[lit-ideas] Re: Logical Corpuscularism

  • From: "" <dmarc-noreply@xxxxxxxxxxxxx> (Redacted sender "Jlsperanza@xxxxxxx" for DMARC)
  • To: lit-ideas@xxxxxxxxxxxxx
  • Date: Sat, 5 Sep 2015 15:58:19 -0400

Locke was curious as to what corpuscules TASTE like.

In a message dated 9/5/2015 9:59:28 A.M. Eastern Daylight Time,
donalmcevoyuk@xxxxxxxxxxx writes about Popper's position: "on the contrary, it
explicitly denying that they can be broken down [or "reduced"] in this way,
and so is, if anything, "anti-corpuscularism"".

I like that. For, what's the good of having Corpuscularianism if we are not
going to come across some philosopher or other (read: Popper) who opposes

Apparently, Russell, who coined "Logical Atomism" (for Geary, this is a
misuse of 'coin' -- surely you coin a coin, and figuratively a single lexeme,
not a 'phrase'), was a closet corpuscularianian.

His point was to oppose Hegel, whom he regarded as a 'monist' (explaining,
in McEvoy's terms, the lesser by the bigger, rather than the
corpuscularian, who explains the bigger by the lesser), and he (Lord Russell)
clear if he was a logical atomist or a mere atomist, since the atoms were
supposed to be the 'facts' -- and there's little logic about those.

Leibniz, too, thought of himself as "totally corpuscular".

In his famous letter to Arnauld (not one of the musketeers), Leibniz wrote:

"Dear Arnauld,
Since you ask, I am totally corpuscular as one can be in the explanation of
particular phenomena,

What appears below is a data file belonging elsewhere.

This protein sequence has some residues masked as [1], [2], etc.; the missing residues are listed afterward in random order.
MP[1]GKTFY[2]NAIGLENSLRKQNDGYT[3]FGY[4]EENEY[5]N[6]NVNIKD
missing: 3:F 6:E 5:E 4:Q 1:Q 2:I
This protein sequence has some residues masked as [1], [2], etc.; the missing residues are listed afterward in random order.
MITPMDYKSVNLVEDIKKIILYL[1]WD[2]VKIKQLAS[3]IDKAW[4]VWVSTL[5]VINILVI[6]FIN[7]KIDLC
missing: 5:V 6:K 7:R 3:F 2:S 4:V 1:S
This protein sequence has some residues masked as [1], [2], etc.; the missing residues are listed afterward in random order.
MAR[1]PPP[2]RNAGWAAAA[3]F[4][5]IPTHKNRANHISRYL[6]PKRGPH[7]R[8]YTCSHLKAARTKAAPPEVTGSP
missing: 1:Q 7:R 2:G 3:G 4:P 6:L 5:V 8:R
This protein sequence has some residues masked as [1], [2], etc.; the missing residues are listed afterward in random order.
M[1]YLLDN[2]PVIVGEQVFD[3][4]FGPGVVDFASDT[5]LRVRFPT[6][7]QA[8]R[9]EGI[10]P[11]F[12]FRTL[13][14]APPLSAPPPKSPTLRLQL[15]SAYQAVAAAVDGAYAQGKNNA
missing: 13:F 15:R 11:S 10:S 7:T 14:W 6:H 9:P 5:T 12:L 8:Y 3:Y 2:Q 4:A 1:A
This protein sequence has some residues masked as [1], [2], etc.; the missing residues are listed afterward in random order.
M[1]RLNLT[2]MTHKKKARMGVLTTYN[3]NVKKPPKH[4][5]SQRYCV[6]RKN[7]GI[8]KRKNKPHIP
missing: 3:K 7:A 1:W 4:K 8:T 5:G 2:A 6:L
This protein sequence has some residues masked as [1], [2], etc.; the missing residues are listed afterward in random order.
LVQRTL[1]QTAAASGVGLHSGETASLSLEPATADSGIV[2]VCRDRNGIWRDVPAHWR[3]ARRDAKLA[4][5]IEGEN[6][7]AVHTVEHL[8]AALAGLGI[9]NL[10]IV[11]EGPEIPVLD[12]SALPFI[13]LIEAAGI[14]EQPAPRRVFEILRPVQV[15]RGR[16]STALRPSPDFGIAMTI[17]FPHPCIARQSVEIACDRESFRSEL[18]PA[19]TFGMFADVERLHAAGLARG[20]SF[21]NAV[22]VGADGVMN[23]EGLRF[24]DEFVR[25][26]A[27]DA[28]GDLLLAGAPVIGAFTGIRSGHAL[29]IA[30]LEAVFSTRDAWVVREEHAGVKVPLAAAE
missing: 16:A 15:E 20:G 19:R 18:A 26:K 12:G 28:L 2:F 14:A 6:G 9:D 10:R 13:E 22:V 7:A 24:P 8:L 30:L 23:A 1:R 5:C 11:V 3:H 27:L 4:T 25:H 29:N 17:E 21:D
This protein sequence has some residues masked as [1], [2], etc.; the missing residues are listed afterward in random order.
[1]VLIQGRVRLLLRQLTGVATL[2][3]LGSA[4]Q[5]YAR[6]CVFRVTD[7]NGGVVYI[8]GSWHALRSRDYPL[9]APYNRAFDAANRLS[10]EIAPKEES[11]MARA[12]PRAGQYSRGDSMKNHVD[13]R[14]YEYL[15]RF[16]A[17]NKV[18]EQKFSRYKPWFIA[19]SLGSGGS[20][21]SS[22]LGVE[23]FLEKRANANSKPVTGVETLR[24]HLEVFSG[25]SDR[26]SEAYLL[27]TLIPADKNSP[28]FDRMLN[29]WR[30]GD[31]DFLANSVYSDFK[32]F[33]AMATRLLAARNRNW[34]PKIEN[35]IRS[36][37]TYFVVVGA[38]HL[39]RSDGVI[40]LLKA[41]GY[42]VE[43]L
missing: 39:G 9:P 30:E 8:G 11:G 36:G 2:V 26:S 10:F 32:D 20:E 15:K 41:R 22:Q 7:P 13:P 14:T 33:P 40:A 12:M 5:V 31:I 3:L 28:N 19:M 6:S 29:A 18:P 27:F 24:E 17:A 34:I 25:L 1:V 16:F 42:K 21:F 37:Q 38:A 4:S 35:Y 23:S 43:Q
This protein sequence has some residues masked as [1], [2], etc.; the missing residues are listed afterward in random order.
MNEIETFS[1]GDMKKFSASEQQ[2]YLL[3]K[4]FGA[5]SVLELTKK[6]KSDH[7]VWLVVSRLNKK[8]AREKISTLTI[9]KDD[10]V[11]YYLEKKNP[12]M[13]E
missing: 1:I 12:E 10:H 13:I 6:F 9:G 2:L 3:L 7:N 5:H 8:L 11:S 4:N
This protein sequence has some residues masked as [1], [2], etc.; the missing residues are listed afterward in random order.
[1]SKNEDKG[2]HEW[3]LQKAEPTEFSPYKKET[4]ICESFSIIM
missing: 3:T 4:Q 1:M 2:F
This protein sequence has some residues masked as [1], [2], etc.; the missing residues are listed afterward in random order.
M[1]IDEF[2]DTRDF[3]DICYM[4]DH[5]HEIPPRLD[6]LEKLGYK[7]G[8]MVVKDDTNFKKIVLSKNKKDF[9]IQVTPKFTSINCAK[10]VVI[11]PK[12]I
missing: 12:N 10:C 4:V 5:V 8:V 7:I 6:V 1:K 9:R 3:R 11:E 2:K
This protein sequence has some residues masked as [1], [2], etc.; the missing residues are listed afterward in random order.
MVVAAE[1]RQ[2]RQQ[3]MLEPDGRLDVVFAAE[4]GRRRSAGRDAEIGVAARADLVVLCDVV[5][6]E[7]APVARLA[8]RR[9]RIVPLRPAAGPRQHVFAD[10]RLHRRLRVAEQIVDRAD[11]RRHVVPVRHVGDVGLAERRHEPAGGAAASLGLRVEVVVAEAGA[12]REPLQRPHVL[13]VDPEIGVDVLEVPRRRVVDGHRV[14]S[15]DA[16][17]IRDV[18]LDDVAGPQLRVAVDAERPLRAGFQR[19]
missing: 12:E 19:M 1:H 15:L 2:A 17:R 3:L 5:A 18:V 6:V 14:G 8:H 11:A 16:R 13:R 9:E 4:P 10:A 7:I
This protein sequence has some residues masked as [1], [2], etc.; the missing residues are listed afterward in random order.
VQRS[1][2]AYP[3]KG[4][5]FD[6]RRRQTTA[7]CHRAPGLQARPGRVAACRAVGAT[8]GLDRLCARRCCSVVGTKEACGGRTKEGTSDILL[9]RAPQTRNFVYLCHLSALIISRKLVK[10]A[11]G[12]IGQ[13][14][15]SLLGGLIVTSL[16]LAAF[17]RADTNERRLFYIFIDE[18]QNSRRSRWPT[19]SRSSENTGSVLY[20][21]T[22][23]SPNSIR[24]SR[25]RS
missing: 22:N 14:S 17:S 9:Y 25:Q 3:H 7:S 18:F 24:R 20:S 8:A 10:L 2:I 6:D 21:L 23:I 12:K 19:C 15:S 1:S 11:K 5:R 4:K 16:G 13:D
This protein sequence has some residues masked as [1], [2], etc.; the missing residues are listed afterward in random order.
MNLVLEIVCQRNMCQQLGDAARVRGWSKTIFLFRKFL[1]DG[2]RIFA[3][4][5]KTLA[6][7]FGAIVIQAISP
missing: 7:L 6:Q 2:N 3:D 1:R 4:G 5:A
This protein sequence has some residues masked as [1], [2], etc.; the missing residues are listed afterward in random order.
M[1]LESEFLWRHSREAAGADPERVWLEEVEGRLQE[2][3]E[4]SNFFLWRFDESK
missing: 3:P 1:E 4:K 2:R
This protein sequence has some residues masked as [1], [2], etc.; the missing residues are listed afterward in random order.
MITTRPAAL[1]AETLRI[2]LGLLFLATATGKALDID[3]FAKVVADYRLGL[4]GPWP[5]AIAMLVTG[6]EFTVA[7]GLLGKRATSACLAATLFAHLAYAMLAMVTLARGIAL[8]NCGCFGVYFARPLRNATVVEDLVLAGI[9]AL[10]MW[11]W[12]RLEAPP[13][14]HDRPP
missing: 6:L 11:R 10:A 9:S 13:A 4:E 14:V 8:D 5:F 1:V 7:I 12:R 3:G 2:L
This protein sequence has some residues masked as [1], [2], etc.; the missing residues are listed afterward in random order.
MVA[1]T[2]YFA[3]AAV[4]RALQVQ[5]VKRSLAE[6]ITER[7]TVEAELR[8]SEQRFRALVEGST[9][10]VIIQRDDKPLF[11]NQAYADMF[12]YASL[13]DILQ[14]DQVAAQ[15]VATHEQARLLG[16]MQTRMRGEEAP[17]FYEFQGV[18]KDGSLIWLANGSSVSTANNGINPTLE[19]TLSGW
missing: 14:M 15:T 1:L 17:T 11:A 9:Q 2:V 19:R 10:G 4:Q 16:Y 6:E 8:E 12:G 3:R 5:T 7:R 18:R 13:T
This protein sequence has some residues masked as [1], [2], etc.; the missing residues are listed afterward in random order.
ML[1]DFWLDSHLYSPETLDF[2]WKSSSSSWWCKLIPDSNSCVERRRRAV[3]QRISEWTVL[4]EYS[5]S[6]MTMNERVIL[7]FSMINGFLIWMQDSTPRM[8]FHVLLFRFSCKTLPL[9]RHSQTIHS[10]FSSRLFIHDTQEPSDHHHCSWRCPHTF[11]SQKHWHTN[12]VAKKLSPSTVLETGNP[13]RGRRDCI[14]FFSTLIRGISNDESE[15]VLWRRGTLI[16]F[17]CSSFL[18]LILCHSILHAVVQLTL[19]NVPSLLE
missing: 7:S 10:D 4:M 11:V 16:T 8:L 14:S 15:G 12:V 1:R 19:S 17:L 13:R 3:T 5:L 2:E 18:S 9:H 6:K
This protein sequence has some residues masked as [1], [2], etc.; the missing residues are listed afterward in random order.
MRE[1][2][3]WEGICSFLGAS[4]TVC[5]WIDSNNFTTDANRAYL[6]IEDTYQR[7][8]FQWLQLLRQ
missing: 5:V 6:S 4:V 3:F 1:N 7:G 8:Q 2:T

and it is saying nothing to allege that they have forms or qualities.
I hope this finds you well, etc.
Your friend Leibniz."

Note that

i. Leibniz is corpuscular.

can receive different interpretations:

ii. Leibniz is composed of corpuscules.

and his intended meaning, most likely:

iii. I believe Boyle is right.

Incidentally, Boyle was responsible for introducing Corpuscularianism (and
hence Logical Corpuscularianism) into Oxford; but then, since he introduced
Corpuscularianism into the world at large, that should not surprise a
Griceian (since the latter ENTAILS and IMPLICATES the former).

For Russell, and later for Witters, an atom is a fact, not a corpuscule;
and an atom IS divisible into 'objects'. In fact, Russell's famous theory of
relations ("this object is to the right of that object") may be considered
corpuscularian in that it produces an analysis BELOW the level of the
'atom', and hence 'corpuscule' is a better and correcter term.



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